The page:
Editor’s note: As part of CMN’s ongoing music journalism program, we asked our team of music writers to find and write about a physical piece of music (CD, album or cassette) they had no prior knowledge of. You can find out how it all unfolded by browsing our music section.
I went to my local thrift record store, Hi Fi Records, here in Astoria, New York, which carries a variety of new and used vinyl, and a small selection of 45s and CDs. They sell record players at a hefty price too.
This shop is very small and opened up after most record stores closed up due to the sales of vinyl resurgence in recent years. I was the only customer in the shop at the time. I perused their music racks and they have a lot of indie bands and folk/rock selections. The sun shone through the windows as coffee was brewing behind the counter.
I ventured to a small dusty box in the corner that carried a small selection of CDs. Although my original pick was Tori Amos’ Boys for Pele, the CD was missing so I closed my eyes and picked another one out: 2003’s The Reason from Hoobastank.
The case was cracked in all its glory and the CD itself was reasonably priced at $3 and some change, considering this particular album was released over 15 years ago. Hoobastank first came to fruition after the rap metal scene was coming to an end.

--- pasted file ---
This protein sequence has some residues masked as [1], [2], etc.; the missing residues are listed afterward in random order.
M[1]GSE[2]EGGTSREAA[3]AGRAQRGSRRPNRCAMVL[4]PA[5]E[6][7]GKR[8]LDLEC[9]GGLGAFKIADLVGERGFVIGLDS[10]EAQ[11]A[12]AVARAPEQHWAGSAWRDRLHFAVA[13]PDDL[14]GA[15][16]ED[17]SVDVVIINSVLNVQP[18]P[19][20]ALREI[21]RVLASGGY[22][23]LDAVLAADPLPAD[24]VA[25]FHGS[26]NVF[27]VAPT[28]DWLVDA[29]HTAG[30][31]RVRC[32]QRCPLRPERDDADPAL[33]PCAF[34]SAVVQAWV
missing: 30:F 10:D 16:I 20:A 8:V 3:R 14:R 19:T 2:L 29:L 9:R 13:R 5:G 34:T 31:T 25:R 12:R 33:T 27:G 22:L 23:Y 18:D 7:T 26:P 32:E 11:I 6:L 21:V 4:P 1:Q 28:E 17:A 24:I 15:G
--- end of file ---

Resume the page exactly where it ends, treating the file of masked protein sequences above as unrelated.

I personally liked them, but they fell into oblivion after their self-titled record was released in 2001. But when their third album, The Reason, was released they morphed into a Top 40 band with the title track.
Kudos to them for the crossover, but they lost many fans at the same time. I adored their rock sound until that point and the public kind of turned their backs on them for their heavy rock turned soft rock sound.
Listening to The Reason for the first time, it opens up with the hard rock song “Same Direction,” followed by “Out of Control,” the highlight of the album.
Doug Robb’s vocals are killer when he screeches on the top of his lungs, “I’m spinning out of control.” The album continues to delve into heavy relationship material without losing that much momentum of the opening songs with “What Happened To Us?” Robb sings, “We used to be so perfect/now we’re lost and lonely”.
“Just One” kicks back with a heavy guitar riff. It is another great rock song. “Lucky” has its slow parts but I was still waiting for the band’s soft rock sound to emerge on this album. The only thing that is soft about this album are the lyrics.
Alas, found smack dab in the middle of their album is their sellout song, “The Reason.” Too bad the record company pushed for this single because the rest of the album is all killer and no filler.
Don’t get the wrong idea about Hoobastank, they didn’t sell their souls to the Top 40 charts at all. With the exceptions of “The Reason” and the closing song “Disappear,” this album gets a good rating from me. You can still listen to this particular CD and plan to rock out.
It’s unfortunate that the band got such a bad wrap for the song “The Reason” but their reputation is still solidified as one of many decent rock acts of the new millennium, even though this band has been together since 1994.
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